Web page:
Our week at AFE.
Our next chapter starts with our arrival at Linda Miller, a community half an hours drive from the Honduran capital. We decided that we did not want to stay in the seminary (a mission house where Gringo teams lounged, watched CNN and ate american foods), but rather at a host family. We arrived at Donya Reina's house where we would experience proper Honduran cuisine, legitimate Honduran culture and hopefully improve our Spanish! We settled down for some sleep (which I shall discuss later) and thought about our exciting week ahead.
Walking up to the school was very emotional for me. I was honoured and humbled to have spent an incredible week here running activities back in 2012. I managed to visit for a day in 2013 but it just was not enough. Finally I had returned and this feeling overwhelmed me to the point where I had a tear in my eye. We walked over the dust football field, glancing at the trees where Pastor Jeony had started teaching lessons to the kids who worked on and lived near the large rubbish dump. We approached the buildings which had been built as his school grew and accommodated more and more children.
This incredible school gives these children a chance of an education, as well as a chance to open up their aspirations. Instead of sifting through rubbish they can learn, play and dream of better things. Families are offered incentives to ensure their children attend the school. Homes are constructed for the families and the rent they have to pay is small. Upon graduation the family receives the house for free.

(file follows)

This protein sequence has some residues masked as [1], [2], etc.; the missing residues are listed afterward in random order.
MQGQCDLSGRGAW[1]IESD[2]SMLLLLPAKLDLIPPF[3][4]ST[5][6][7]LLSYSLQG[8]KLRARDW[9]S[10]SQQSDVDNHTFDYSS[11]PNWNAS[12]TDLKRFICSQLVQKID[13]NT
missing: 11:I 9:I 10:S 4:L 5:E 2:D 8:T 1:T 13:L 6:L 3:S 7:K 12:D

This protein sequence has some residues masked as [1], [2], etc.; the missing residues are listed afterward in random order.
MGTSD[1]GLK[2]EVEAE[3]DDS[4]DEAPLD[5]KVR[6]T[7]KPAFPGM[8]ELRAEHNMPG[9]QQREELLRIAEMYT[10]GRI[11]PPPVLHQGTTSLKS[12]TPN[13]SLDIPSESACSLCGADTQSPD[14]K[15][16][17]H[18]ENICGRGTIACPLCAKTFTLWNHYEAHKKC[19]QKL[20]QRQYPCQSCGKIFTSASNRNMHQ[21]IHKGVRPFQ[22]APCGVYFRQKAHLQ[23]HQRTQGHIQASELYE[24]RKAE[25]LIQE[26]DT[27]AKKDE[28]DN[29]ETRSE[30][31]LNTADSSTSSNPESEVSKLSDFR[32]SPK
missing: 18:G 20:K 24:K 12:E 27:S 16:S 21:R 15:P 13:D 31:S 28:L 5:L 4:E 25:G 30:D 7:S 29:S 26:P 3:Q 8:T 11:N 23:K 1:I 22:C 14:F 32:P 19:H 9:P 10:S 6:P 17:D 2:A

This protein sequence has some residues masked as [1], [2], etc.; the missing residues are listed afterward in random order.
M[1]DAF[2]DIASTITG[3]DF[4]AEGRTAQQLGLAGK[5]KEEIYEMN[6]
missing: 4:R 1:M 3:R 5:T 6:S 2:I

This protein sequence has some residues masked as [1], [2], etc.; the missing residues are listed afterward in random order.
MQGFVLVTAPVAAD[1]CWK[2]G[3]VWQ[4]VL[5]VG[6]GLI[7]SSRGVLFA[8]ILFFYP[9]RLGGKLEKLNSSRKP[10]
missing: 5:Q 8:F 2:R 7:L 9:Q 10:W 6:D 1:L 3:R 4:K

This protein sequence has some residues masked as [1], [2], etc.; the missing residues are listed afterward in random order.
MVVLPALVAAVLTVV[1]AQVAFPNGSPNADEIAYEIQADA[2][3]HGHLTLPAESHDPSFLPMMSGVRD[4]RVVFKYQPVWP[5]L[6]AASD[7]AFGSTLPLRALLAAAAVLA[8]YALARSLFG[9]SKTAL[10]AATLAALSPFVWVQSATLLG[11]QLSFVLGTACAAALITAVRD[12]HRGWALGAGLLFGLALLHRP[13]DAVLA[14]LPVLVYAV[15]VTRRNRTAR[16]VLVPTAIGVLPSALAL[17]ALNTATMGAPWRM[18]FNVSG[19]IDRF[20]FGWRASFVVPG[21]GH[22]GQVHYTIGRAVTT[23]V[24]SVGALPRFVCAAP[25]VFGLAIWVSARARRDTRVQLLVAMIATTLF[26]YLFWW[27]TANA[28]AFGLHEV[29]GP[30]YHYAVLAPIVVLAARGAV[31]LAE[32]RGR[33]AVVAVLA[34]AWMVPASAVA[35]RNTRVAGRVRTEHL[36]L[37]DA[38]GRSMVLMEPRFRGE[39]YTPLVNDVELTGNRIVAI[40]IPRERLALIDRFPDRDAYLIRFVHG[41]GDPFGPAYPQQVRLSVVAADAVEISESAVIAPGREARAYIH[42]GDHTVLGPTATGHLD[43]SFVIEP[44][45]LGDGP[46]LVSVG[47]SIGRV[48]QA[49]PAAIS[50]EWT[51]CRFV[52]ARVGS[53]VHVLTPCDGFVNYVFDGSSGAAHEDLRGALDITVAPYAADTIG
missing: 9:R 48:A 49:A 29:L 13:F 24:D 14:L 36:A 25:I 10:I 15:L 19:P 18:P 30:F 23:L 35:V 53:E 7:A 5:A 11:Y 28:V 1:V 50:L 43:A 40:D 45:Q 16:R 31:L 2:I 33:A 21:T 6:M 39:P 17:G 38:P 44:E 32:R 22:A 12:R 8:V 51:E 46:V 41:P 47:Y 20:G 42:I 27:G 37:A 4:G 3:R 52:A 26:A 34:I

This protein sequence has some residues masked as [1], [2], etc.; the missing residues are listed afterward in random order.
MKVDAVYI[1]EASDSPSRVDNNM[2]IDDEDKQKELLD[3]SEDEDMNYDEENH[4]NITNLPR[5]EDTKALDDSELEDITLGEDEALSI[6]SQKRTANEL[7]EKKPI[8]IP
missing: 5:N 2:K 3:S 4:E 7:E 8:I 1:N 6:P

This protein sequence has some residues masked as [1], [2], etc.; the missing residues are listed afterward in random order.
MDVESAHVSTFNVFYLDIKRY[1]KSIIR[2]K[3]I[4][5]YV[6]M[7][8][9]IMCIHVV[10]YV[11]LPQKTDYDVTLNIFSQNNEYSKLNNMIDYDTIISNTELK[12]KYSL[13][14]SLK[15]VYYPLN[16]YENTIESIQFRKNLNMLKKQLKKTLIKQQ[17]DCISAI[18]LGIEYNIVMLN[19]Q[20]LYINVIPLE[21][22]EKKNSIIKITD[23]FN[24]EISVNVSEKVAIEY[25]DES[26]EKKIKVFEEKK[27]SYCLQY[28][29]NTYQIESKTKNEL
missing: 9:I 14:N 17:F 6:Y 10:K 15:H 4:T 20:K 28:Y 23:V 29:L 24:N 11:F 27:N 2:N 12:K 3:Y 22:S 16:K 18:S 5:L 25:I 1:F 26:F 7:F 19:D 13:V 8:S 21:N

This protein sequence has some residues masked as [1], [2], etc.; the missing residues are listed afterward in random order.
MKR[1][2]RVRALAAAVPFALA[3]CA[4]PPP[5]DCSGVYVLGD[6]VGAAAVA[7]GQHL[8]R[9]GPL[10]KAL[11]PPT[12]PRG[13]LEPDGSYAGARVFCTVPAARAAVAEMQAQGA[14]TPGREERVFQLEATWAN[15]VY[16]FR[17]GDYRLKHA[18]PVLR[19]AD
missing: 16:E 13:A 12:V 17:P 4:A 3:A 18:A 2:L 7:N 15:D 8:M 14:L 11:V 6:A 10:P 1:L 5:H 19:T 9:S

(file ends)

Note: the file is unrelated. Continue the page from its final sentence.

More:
There have been a few changes since I was last at AFE. The wall which stops anyone walking into the site has been completed. The health clinic has been constructed, allowing the surrounding community to receive extremely cheap and life saving medicines and treatment. This building has also created a lot of classroom space as well as an open roofed area at the top. This is where we decided to run a lot of our activities!
I shall walk you through a typical day in our week. A typical day consisted of being woken up by the sound of stray dogs barking and parrots screeching. If we were lucky we would have running water for a cold shower and then a traditional breakfast of beans, eggs and plantanes. A quick walk to the centre of the Miller would be followed by a minibus journey to AFE. These minibuses have been decked out at public transport buses and contain at least one armed guard to ensure the driver does not get robbed. Ben whispered in my ear everyday that he wanted to get a selfie with the guard's pump action shotgun/fully automatic machine gun. We would arrive at AFE by 7:30 where we would begin the humiliating ritual of applying suncream whilst the staff and early children would gawp and giggle. We would then run an hours worth of activities for one age group before recess and then three more afterwards before lunch. After lunch which was a tasty dish of rice, beans, sometimes meat and tortillas, we would do one of two things. We would either help wear out the kids in the nursery before nap time for a couple of hours or chill with the high schoolers, partaking in banter and helping them with their English homework. At around three we would catch the bus back, head to the seminary to nab some wifi and then back to Mama Reina's house for dinner and more top quality banter!